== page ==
Our original plan was to use pre and post instructional set measures of expectation for pain associated with QST in our analysis of the effect of the instructional set. Following data collection, we were concerned that several factors influenced the integrity of this plan. First, we recruited pain-free subjects that were naïve to the sensory testing protocol that we used. Second, the participant's frames of reference may have been different for the two expectation NRSs. Specifically, the baseline NRS was obtained following a brief practice session in which the participants experienced only four thermal stimuli to their lower extremity. The post instructional set expectation NRS was obtained following ten thermal stimuli to both the low back and lower extremity. Our concern was that our practice session was insufficient to allow a baseline rating of pain expectation for valid comparison to the rating provided following the full QST protocol. We were particularly concerned that the healthy sample in our study would not be adequately able to determine expectation for transient, experimental pain based upon limited exposure. Subsequently, we chose to analyze the effectiveness of our instructional set with pre- SMT average pain ratings of the ten c- fiber mediated thermal stimuli protocol as our baseline rating for comparison to the post instructional set expectation rating. We think the average pain rating of baseline testing better represents each participant's frame of reference for the quantitative sensory testing. Consequently, the average pain rating of the ten pre- SMT c- fiber mediated heat impulses served as the first level within subject factor. The post instructional set NRS in which participants were asked to quantify the amount of pain they expected to experience with quantitative sensory testing following the SMT served as the second level within subject factor. Group assignment served as the between subject factor.

A three way interaction was not present between expectation of pain by body area and group assignment (Wilks' Lambda = 0.92, F(2,53) = 2.47, p = 0.09, partial η2 = 0.09). A 2 × 3 ANOVA of change in expectation was significant for an interaction in the low back (Wilks' Lambda = 0.85, F(2,53) = 4.55, p = 0.02, partial η2= 0.15), indicating a differential effect of the instructional set for the low back. Post hoc testing of the low back indicated a significant decrease in expected pain in the positive expectation group (mean difference +7.70, sd = 14.9, p = 0.03, effect size = 0.52), a significant increase in expected pain in the negative expectation group (mean difference -6.98, sd = 15.30, p = 0.05, effect size = 0.46), and no change in the neutral expectation group (mean difference +2.18, sd = 14.91, p = 0.53, effect size = 0.15). (Figure 1) A 2 × 3 ANOVA of change in expectation was not significant for the lower extremity (Wilks' Lambda = 0.95, F(2,53) = 1.42, p = 0.25, partial η2= 0.05), indicating a main effect of the instructional set for the lower extremity. Pairwise comparison in the lower extremity indicated a mean increase in expected pain of 12.01 (sd = 12.14, p < 0.01, effect size = 0.99).

thumbnailFigure 1. Effect of Instructional Set on Expected Pain in the Low Back. Change in expected pain in the low back following instructional set. Positive values indicate expectation of less pain. A statistical interaction occurred with participants receiving a positive expectation instructional set reporting expectations for less pain with quantitative sensory testing (QST) following spinal manipulative therapy (SMT) and those receiving a negative expectation instructional set reporting expectations for greater pain. Error bars represent 1 standard error of the mean (SEM). * indicates significant change at p ≤ 0.05.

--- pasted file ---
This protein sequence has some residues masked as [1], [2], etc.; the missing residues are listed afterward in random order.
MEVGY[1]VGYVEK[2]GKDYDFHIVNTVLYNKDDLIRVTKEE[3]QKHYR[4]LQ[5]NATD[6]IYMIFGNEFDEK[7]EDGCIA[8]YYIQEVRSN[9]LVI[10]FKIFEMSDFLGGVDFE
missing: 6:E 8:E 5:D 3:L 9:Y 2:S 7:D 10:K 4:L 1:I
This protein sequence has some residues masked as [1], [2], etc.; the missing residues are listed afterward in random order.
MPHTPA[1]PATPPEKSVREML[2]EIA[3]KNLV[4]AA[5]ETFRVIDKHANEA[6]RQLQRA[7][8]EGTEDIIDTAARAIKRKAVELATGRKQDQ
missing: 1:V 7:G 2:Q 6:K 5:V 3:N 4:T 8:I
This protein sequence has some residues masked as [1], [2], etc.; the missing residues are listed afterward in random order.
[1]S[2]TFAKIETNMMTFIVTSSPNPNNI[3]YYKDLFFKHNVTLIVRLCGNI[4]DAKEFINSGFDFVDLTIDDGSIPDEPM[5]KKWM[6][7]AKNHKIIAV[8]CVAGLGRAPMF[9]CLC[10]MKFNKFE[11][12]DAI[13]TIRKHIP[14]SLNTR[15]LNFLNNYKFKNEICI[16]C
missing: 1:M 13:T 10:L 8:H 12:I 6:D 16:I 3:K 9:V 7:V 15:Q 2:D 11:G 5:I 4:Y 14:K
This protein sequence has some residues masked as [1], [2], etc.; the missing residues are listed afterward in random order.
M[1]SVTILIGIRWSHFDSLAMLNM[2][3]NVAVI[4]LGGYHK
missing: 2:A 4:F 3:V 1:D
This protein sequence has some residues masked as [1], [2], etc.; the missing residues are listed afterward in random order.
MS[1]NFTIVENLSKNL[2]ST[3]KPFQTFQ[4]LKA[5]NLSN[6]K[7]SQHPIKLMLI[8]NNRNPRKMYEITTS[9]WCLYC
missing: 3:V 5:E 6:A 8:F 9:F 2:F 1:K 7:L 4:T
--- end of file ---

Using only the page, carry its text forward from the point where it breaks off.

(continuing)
Influence of SMT on pain perception in the lower extremity and back by group assignment

A three way interaction existed suggesting change in pain perception differed by body area and group assignment (Wilks' Lambda = 0.88, F(2,53) = 3.80, p = 0.03, partial η2 = 0.13).

Influence of SMT on pain perception in the lower extremity

No interaction between instructional set and pain perception was noted in the lower extremity (Wilks' Lambda = 0.97, F (2,54) = 0.99, p = 0.38, partial η2 = 0.04) suggesting the expectation instructional set did not influence SMT associated hypoalgesia in the lower extremity. A significant main effect (Wilks' Lambda = 0.85, F (1,54) = 9.22, p < 0.01, partial η2 = 0.15) was found. Paired t- test determined a mean difference of 4.83 (sd = 12.05) between pre and post SMT pain ratings with post SMT rating being smaller indicating hypoalgesia in the lower extremity after SMT. This difference corresponded to a small effect size of 0.21.

Influence of SMT on pain perception in the low back by group assignment

A significant interaction was present between change in pain perception and group assignment in the low back (Wilks' Lambda = 0.84, F(2,56) = 5.35, p = 0.01, partial η2 = 0.16) suggesting a response dependent upon group assignment. Post hoc testing revealed no change in pain perception following SMT in participants receiving the positive expectation instructional set (mean difference +1.66, sd = 13.10, p = 0.57, effect size = 0.13) and the neutral expectation instructional set (mean difference +4.17, sd = 13.10, p = 0.16, effect size = 0.32). Subjects receiving the negative expectation instructional set exhibited a significant increase in pain perception of moderate magnitude following the SMT (mean difference -8.81, sd = 13.42, p < 0.01, effect size = 0.66). (Figure 2)